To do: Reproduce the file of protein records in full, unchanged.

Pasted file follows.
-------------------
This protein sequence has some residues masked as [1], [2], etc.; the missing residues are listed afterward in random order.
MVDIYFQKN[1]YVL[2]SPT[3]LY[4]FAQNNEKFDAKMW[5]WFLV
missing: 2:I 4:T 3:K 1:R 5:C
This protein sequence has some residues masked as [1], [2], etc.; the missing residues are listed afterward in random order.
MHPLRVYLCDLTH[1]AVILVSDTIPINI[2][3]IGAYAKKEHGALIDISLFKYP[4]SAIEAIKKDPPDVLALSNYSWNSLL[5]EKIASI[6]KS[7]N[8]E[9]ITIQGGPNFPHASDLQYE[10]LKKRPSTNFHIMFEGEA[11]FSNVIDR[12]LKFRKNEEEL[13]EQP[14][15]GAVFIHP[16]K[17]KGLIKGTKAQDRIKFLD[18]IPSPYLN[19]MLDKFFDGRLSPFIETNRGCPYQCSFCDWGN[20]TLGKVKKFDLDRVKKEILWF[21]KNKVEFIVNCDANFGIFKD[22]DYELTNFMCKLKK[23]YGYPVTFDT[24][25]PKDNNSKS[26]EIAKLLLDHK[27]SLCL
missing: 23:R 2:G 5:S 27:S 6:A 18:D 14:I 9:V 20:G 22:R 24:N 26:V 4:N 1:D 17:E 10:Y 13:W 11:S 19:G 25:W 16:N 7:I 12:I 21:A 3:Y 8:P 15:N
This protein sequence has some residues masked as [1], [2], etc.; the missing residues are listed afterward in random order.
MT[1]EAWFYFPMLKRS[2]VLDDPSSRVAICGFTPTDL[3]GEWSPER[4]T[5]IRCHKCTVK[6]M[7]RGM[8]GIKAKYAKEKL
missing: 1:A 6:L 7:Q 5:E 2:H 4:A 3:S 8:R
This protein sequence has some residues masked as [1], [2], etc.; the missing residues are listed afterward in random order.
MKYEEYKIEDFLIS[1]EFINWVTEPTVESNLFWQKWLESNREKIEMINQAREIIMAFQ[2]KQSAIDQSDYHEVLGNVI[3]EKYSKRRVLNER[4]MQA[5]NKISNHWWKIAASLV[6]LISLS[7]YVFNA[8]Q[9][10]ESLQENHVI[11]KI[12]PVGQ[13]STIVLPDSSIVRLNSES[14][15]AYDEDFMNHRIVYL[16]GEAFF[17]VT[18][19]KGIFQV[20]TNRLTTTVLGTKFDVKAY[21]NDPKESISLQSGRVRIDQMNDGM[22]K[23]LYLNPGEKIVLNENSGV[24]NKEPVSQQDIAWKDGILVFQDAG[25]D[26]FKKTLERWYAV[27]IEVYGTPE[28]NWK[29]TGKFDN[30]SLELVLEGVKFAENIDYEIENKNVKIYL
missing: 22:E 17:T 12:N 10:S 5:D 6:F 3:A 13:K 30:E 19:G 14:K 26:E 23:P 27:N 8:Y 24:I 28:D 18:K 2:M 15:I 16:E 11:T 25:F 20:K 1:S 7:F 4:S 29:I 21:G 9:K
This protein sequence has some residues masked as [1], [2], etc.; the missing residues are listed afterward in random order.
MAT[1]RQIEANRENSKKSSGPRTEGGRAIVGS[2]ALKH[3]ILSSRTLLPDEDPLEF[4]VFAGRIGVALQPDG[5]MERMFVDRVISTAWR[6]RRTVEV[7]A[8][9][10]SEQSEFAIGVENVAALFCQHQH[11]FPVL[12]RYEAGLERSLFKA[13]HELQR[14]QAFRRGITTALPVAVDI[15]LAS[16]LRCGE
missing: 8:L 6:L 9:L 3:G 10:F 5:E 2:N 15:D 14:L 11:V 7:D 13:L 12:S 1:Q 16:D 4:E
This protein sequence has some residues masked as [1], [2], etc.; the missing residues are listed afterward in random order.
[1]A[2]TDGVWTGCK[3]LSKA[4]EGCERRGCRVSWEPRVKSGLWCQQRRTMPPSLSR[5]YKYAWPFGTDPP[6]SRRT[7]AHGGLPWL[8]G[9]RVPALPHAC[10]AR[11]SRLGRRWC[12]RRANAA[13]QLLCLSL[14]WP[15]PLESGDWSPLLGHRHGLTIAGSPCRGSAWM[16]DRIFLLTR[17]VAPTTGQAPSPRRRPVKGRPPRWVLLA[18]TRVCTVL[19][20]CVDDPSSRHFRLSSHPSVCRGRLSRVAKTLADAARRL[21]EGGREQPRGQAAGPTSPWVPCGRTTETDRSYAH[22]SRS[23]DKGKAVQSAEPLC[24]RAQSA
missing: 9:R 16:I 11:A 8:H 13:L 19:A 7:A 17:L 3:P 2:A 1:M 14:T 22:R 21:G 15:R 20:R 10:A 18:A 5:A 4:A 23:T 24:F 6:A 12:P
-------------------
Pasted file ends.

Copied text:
This protein sequence has some residues masked as [1], [2], etc.; the missing residues are listed afterward in random order.
MVDIYFQKN[1]YVL[2]SPT[3]LY[4]FAQNNEKFDAKMW[5]WFLV
missing: 2:I 4:T 3:K 1:R 5:C
This protein sequence has some residues masked as [1], [2], etc.; the missing residues are listed afterward in random order.
MHPLRVYLCDLTH[1]AVILVSDTIPINI[2][3]IGAYAKKEHGALIDISLFKYP[4]SAIEAIKKDPPDVLALSNYSWNSLL[5]EKIASI[6]KS[7]N[8]E[9]ITIQGGPNFPHASDLQYE[10]LKKRPSTNFHIMFEGEA[11]FSNVIDR[12]LKFRKNEEEL[13]EQP[14][15]GAVFIHP[16]K[17]KGLIKGTKAQDRIKFLD[18]IPSPYLN[19]MLDKFFDGRLSPFIETNRGCPYQCSFCDWGN[20]TLGKVKKFDLDRVKKEILWF[21]KNKVEFIVNCDANFGIFKD[22]DYELTNFMCKLKK[23]YGYPVTFDT[24][25]PKDNNSKS[26]EIAKLLLDHK[27]SLCL
missing: 23:R 2:G 5:S 27:S 6:A 18:D 14:I 9:V 20:G 22:R 24:N 26:V 4:N 1:D 17:E 10:Y 13:W 11:S 19:G 25:W 16:N 7:I 12:I 21:A 3:Y 8:P 15:N
This protein sequence has some residues masked as [1], [2], etc.; the missing residues are listed afterward in random order.
MT[1]EAWFYFPMLKRS[2]VLDDPSSRVAICGFTPTDL[3]GEWSPER[4]T[5]IRCHKCTVK[6]M[7]RGM[8]GIKAKYAKEKL
missing: 1:A 6:L 7:Q 5:E 2:H 4:A 3:S 8:R
This protein sequence has some residues masked as [1], [2], etc.; the missing residues are listed afterward in random order.
MKYEEYKIEDFLIS[1]EFINWVTEPTVESNLFWQKWLESNREKIEMINQAREIIMAFQ[2]KQSAIDQSDYHEVLGNVI[3]EKYSKRRVLNER[4]MQA[5]NKISNHWWKIAASLV[6]LISLS[7]YVFNA[8]Q[9][10]ESLQENHVI[11]KI[12]PVGQ[13]STIVLPDSSIVRLNSES[14][15]AYDEDFMNHRIVYL[16]GEAFF[17]VT[18][19]KGIFQV[20]TNRLTTTVLGTKFDVKAY[21]NDPKESISLQSGRVRIDQMNDGM[22]K[23]LYLNPGEKIVLNENSGV[24]NKEPVSQQDIAWKDGILVFQDAG[25]D[26]FKKTLERWYAV[27]IEVYGTPE[28]NWK[29]TGKFDN[30]SLELVLEGVKFAENIDYEIENKNVKIYL
missing: 22:E 17:T 12:N 10:S 5:D 6:F 3:A 13:K 30:E 19:G 14:K 26:E 23:P 27:N 8:Y 24:I 28:D 18:K 2:M 15:I 16:E 11:T 25:F 20:K 1:S 7:F 4:S 29:I 21:G 9:K
This protein sequence has some residues masked as [1], [2], etc.; the missing residues are listed afterward in random order.
MAT[1]RQIEANRENSKKSSGPRTEGGRAIVGS[2]ALKH[3]ILSSRTLLPDEDPLEF[4]VFAGRIGVALQPDG[5]MERMFVDRVISTAWR[6]RRTVEV[7]A[8][9][10]SEQSEFAIGVENVAALFCQHQH[11]FPVL[12]RYEAGLERSLFKA[13]HELQR[14]QAFRRGITTALPVAVDI[15]LAS[16]LRCGE
missing: 8:L 6:L 9:L 3:G 10:F 5:E 2:N 15:D 14:L 11:V 7:D 13:L 12:S 1:Q 16:D 4:E
This protein sequence has some residues masked as [1], [2], etc.; the missing residues are listed afterward in random order.
[1]A[2]TDGVWTGCK[3]LSKA[4]EGCERRGCRVSWEPRVKSGLWCQQRRTMPPSLSR[5]YKYAWPFGTDPP[6]SRRT[7]AHGGLPWL[8]G[9]RVPALPHAC[10]AR[11]SRLGRRWC[12]RRANAA[13]QLLCLSL[14]WP[15]PLESGDWSPLLGHRHGLTIAGSPCRGSAWM[16]DRIFLLTR[17]VAPTTGQAPSPRRRPVKGRPPRWVLLA[18]TRVCTVL[19][20]CVDDPSSRHFRLSSHPSVCRGRLSRVAKTLADAARRL[21]EGGREQPRGQAAGPTSPWVPCGRTTETDRSYAH[22]SRS[23]DKGKAVQSAEPLC[24]RAQSA
missing: 9:R 16:I 11:A 8:H 13:L 19:A 7:A 17:L 3:P 2:A 1:M 14:T 22:R 21:G 15:R 20:R 10:A 18:A 5:A 4:A 23:T 24:F 6:A 12:P